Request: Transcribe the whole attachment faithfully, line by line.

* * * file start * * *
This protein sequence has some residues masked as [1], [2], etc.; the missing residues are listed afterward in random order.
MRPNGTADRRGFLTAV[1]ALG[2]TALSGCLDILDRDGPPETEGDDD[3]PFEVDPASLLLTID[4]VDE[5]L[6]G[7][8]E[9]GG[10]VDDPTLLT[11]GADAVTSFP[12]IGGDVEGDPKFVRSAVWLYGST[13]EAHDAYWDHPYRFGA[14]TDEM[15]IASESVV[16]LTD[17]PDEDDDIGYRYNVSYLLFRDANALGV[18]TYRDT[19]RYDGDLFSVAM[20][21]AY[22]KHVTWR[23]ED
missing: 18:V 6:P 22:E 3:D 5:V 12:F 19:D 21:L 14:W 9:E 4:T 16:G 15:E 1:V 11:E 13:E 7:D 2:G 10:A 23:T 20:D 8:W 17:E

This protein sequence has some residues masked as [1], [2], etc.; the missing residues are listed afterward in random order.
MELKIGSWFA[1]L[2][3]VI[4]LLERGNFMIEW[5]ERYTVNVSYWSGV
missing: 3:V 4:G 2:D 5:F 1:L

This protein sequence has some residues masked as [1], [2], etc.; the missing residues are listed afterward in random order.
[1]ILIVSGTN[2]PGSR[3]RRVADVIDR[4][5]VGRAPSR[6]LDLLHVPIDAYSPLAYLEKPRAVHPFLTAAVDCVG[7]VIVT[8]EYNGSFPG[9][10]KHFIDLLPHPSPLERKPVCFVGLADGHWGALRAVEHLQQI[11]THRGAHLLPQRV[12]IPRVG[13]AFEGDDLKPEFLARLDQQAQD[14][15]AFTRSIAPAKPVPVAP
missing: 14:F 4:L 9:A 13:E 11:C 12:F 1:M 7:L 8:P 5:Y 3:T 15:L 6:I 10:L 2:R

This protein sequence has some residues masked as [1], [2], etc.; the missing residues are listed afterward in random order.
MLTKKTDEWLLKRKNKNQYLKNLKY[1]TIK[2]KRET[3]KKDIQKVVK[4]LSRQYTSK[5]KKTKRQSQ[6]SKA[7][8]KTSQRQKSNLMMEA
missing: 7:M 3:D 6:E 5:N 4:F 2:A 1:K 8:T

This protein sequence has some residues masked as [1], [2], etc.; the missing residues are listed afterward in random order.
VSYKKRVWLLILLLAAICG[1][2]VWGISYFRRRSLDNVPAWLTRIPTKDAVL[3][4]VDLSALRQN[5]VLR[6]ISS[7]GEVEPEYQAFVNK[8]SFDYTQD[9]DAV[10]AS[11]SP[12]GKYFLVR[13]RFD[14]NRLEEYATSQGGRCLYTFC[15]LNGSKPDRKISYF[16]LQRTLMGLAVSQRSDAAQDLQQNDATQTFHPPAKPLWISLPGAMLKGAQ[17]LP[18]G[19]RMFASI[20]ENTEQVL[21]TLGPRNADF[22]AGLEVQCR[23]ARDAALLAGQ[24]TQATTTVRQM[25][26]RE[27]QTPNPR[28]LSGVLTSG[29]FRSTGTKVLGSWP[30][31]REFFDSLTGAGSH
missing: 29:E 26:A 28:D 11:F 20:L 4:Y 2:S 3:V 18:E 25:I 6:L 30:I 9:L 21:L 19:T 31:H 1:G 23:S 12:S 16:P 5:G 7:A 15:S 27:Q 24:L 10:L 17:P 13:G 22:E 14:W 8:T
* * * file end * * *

This protein sequence has some residues masked as [1], [2], etc.; the missing residues are listed afterward in random order.
MRPNGTADRRGFLTAV[1]ALG[2]TALSGCLDILDRDGPPETEGDDD[3]PFEVDPASLLLTID[4]VDE[5]L[6]G[7][8]E[9]GG[10]VDDPTLLT[11]GADAVTSFP[12]IGGDVEGDPKFVRSAVWLYGST[13]EAHDAYWDHPYRFGA[14]TDEM[15]IASESVV[16]LTD[17]PDEDDDIGYRYNVSYLLFRDANALGV[18]TYRDT[19]RYDGDLFSVAM[20][21]AY[22]KHVTWR[23]ED
missing: 18:V 6:P 22:E 3:D 5:V 12:F 19:D 21:L 14:W 9:E 4:T 16:G 15:E 1:V 11:E 13:E 7:D 2:G 10:A 23:T 20:D 8:W 17:E

This protein sequence has some residues masked as [1], [2], etc.; the missing residues are listed afterward in random order.
MELKIGSWFA[1]L[2][3]VI[4]LLERGNFMIEW[5]ERYTVNVSYWSGV
missing: 3:V 4:G 2:D 5:F 1:L

This protein sequence has some residues masked as [1], [2], etc.; the missing residues are listed afterward in random order.
[1]ILIVSGTN[2]PGSR[3]RRVADVIDR[4][5]VGRAPSR[6]LDLLHVPIDAYSPLAYLEKPRAVHPFLTAAVDCVG[7]VIVT[8]EYNGSFPG[9][10]KHFIDLLPHPSPLERKPVCFVGLADGHWGALRAVEHLQQI[11]THRGAHLLPQRV[12]IPRVG[13]AFEGDDLKPEFLARLDQQAQD[14][15]AFTRSIAPAKPVPVAP
missing: 14:F 4:L 9:A 13:E 11:C 12:F 1:M 7:L 8:P 5:Y 3:T 15:L 6:I 10:L 2:R

This protein sequence has some residues masked as [1], [2], etc.; the missing residues are listed afterward in random order.
MLTKKTDEWLLKRKNKNQYLKNLKY[1]TIK[2]KRET[3]KKDIQKVVK[4]LSRQYTSK[5]KKTKRQSQ[6]SKA[7][8]KTSQRQKSNLMMEA
missing: 7:M 3:D 6:E 5:N 4:F 2:A 1:K 8:T

This protein sequence has some residues masked as [1], [2], etc.; the missing residues are listed afterward in random order.
VSYKKRVWLLILLLAAICG[1][2]VWGISYFRRRSLDNVPAWLTRIPTKDAVL[3][4]VDLSALRQN[5]VLR[6]ISS[7]GEVEPEYQAFVNK[8]SFDYTQD[9]DAV[10]AS[11]SP[12]GKYFLVR[13]RFD[14]NRLEEYATSQGGRCLYTFC[15]LNGSKPDRKISYF[16]LQRTLMGLAVSQRSDAAQDLQQNDATQTFHPPAKPLWISLPGAMLKGAQ[17]LP[18]G[19]RMFASI[20]ENTEQVL[21]TLGPRNADF[22]AGLEVQCR[23]ARDAALLAGQ[24]TQATTTVRQM[25][26]RE[27]QTPNPR[28]LSGVLTSG[29]FRSTGTKVLGSWP[30][31]REFFDSLTGAGSH
missing: 29:E 26:A 28:D 11:F 20:L 4:Y 2:S 3:V 18:E 25:I 6:L 30:I 9:L 21:L 19:T 31:H 1:G 23:S 12:S 16:P 5:G 7:A 15:S 27:Q 24:L 10:L 17:P 13:G 22:E 14:W 8:T